Mile Ten: The blister that formed last week and hadn't totally healed starts buggin'. I just want more pretzels and decide to ignore the blister.
Mile Twelve: Suddenly, the half-marathoners are GONE. They took a turn towards the finish, and I realize I was in a huge pack without any other marathoners. In the FAR distance, I see an older man. I catch up to him, and we talk for a while. One of the first things he says: "I just think about Japan, and I keep fighting." I realize me running a marathon today doesn't DO anything for Japan, but Japan is in my heart, and I did run for Japan today.
Mile Thirteen: I acquire two more pretzels. This significantly calms the burn, and I am feeling healthy. As it has become a pretty lonely trail, I turn my iPod on. "By My Side" from Godspell is the first thing that plays. Extremely appropriate.
Mile Fourteen: I am slowing down a bit. I realize I am in a loop that I must double. People are lapping me in said loop.
Mile Fifteen: Still in the dang loop.
Mile Sixteen: Looping! %#&^!
Mile Seventeen: Doing the loop a second time.
Mile Eighteen: I get an orange slice from a passing water table. For some reason, I really enjoy chucking the peel down on the ground.
Mile Nineteen: It has remained an incredibly beautiful day. Just about 50 degrees with slight sun, but overcast. I am grateful. I also hear "Born This Way" and think about how grateful for the KohHos who recc'd it to me. When "Make a Man Out of You" comes on I almost cry thinking about my CT05 friends. How proud of me they would be!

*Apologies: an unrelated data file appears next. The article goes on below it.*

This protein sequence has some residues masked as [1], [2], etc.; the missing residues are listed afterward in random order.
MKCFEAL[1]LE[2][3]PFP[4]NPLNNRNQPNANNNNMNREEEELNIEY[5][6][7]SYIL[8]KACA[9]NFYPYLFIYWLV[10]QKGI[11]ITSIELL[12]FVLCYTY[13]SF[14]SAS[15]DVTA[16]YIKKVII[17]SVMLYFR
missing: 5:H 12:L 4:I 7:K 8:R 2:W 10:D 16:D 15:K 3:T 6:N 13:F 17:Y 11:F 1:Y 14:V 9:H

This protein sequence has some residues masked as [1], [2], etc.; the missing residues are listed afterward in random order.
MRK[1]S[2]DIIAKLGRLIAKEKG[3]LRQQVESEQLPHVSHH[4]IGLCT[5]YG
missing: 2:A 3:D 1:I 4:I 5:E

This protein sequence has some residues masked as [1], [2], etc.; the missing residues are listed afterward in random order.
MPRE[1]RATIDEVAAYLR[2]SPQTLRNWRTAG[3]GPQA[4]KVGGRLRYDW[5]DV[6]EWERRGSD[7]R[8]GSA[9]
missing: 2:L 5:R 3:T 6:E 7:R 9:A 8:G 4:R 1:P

Mile Twenty: As a result of literally almost crying because of a song from Mulan, I start to realize my emotional sanity breaking down as my physicality weakens. I chuck some more orange peels when I have the chance.
Mile Twenty-One: Nac was supposed to finish the race out with me from here, but he is no where to be seen. I am running about half an hour faster at this point than I had anticipated, so I bet he will go there later. Oops.
Mile Twenty-Two: Back on the very busy main drag, but by this time (with most competitors as halfers, and the super fast marathoners already done) no one is around. Marathoners on the train are very very few and far between. It feels horribly lonely. A super busy street, blocking traffic, and no one around cheering or giving water. This is when I hit the wall. I am slowing. I wonder how Steve Prefontaine would have done in a marathon. Nac and I watched the Prefontaine movie yesterday afternoon. Apparently, the dude was kinda a jerk--despite what the hoards of inspirational quotes would have you believe.
Mile Twenty-Three: At a water station manned by a frat house, a guy tries to hand me a Twizzler with my water. I laugh and he goes, "What?! They're delicious!" This makes me happy, but I can't pick up the pace for the life of me. I say, "You guys are great!" And they bump chests and scream, "NO! YOU'RE GREAT!"